Performances are Tuesday 5th of February to Saturday 9th at 8pm, with a matinée at 2pm on Saturday the 9th at Theatral Espace Scarabaeus (map).
Shakespeare’s “The Merchant of Venice” is a wonderful and complex piece of theatre which confronts such current human issues as love, hate, prejudice, and above all, religious intolerance, the fear and distrust of the “other”. Money and debt are central themes in this play.
The plot revolves around a Venetian merchant who can’t repay a loan from a hated moneylender. Bassanio needs money because he has spent all his fortune and is in debt everywhere especially to Antonio, who has bailed him out on more than one occasion before. He asks Antonio again for more money (a business deal, an investment, a way to recoup his losses) to finance his pursuit of the rich Portia. If he wins her he can restore his fortunes and pay off all his debts.
Antonio’s own wealth is tied up in ships heading back to Venice. He raises the money for Bassanio by borrowing from Shylock, a Jewish merchant he has previously refused to do business with. Shylock loans the money because he wants Antonio above all people to be indebted to him because for once he will be on an equal basis with him.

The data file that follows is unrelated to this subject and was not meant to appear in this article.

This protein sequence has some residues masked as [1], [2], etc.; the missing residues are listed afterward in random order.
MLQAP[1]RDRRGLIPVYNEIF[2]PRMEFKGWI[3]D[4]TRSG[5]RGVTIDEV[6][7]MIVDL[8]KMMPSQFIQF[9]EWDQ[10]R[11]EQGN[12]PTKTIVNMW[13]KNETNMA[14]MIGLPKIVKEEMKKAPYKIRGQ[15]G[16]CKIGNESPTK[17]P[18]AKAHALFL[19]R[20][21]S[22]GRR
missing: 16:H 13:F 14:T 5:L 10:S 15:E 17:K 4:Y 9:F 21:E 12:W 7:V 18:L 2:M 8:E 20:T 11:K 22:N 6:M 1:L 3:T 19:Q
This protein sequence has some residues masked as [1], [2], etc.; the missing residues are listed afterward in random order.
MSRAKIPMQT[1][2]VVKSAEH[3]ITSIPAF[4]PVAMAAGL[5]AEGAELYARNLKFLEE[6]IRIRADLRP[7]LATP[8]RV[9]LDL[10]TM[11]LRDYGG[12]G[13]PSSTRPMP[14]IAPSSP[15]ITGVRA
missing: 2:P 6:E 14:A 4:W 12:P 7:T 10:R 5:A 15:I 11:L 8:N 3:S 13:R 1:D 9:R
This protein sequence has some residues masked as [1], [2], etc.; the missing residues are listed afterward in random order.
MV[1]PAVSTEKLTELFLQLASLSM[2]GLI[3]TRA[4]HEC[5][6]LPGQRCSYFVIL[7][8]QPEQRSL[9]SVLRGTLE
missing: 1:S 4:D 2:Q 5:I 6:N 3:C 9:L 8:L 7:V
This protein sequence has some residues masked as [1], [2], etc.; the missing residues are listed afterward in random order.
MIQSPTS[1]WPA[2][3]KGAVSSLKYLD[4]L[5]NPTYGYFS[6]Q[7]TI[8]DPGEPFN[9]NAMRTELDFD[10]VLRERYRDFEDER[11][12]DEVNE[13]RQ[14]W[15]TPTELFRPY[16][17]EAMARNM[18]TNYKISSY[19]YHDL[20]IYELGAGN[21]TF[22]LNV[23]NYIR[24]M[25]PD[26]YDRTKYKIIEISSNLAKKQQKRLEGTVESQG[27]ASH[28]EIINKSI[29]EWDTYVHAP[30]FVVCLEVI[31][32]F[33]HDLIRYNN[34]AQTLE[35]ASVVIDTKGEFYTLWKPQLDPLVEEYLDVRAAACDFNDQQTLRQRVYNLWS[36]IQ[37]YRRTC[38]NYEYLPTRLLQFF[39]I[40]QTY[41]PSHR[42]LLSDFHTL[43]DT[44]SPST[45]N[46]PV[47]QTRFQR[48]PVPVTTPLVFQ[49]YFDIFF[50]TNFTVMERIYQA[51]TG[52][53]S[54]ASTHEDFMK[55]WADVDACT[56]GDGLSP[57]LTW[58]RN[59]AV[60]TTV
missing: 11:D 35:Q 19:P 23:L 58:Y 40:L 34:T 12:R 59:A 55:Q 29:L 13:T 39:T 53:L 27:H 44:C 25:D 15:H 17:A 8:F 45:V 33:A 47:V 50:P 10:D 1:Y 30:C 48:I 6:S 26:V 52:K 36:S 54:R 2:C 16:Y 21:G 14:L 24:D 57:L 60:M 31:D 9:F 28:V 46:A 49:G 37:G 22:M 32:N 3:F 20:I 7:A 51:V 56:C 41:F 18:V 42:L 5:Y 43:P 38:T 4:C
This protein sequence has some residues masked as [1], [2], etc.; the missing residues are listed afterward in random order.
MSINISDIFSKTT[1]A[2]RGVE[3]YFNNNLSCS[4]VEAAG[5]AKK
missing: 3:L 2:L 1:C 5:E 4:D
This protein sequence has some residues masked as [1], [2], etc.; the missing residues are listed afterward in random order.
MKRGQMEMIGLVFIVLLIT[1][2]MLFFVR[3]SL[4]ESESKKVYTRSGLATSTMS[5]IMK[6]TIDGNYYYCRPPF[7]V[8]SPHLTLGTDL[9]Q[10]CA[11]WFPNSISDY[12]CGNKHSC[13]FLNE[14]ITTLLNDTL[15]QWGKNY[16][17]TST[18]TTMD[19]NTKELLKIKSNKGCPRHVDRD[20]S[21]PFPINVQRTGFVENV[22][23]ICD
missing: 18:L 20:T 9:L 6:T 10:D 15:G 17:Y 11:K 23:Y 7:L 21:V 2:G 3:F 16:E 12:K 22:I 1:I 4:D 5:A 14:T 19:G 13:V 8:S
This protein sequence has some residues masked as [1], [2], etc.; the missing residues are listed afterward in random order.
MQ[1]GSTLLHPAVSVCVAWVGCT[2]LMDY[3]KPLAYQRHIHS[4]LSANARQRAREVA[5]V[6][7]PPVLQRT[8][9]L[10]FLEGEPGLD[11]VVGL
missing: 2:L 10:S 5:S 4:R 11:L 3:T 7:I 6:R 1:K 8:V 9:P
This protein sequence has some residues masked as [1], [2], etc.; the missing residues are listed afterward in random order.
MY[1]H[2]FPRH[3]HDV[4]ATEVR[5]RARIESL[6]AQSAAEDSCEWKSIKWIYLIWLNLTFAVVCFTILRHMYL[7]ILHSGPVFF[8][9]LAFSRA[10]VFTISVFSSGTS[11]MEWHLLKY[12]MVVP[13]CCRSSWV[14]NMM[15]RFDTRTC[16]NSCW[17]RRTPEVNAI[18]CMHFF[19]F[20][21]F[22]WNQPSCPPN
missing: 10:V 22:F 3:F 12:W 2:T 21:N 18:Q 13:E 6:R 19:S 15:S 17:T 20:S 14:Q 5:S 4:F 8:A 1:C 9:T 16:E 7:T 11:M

Antonio’s fleet is wrecked at sea and the once-rich man becomes unable to repay this debt. Shylock is contemptuous of him as well as furious – Antonio’s superiority over Shylock is at an end. On discovering the elopement of his daughter with a friend of Bassanio’s his hatred for Antonio and all Christians, and his desire for revenge, turns him to the bond – the ‘security’ he demanded for Antonio’s loan – a pound of flesh to be taken from Antonio.
This production is set in late 1920’s Venice and Belmont and the main characters are all in some way connected to the Mafia. The Duke being the head of the mafia and the ultimate dispenser of “justice”. Setting it in the late 1920s gives an opportunity to reflect on the very
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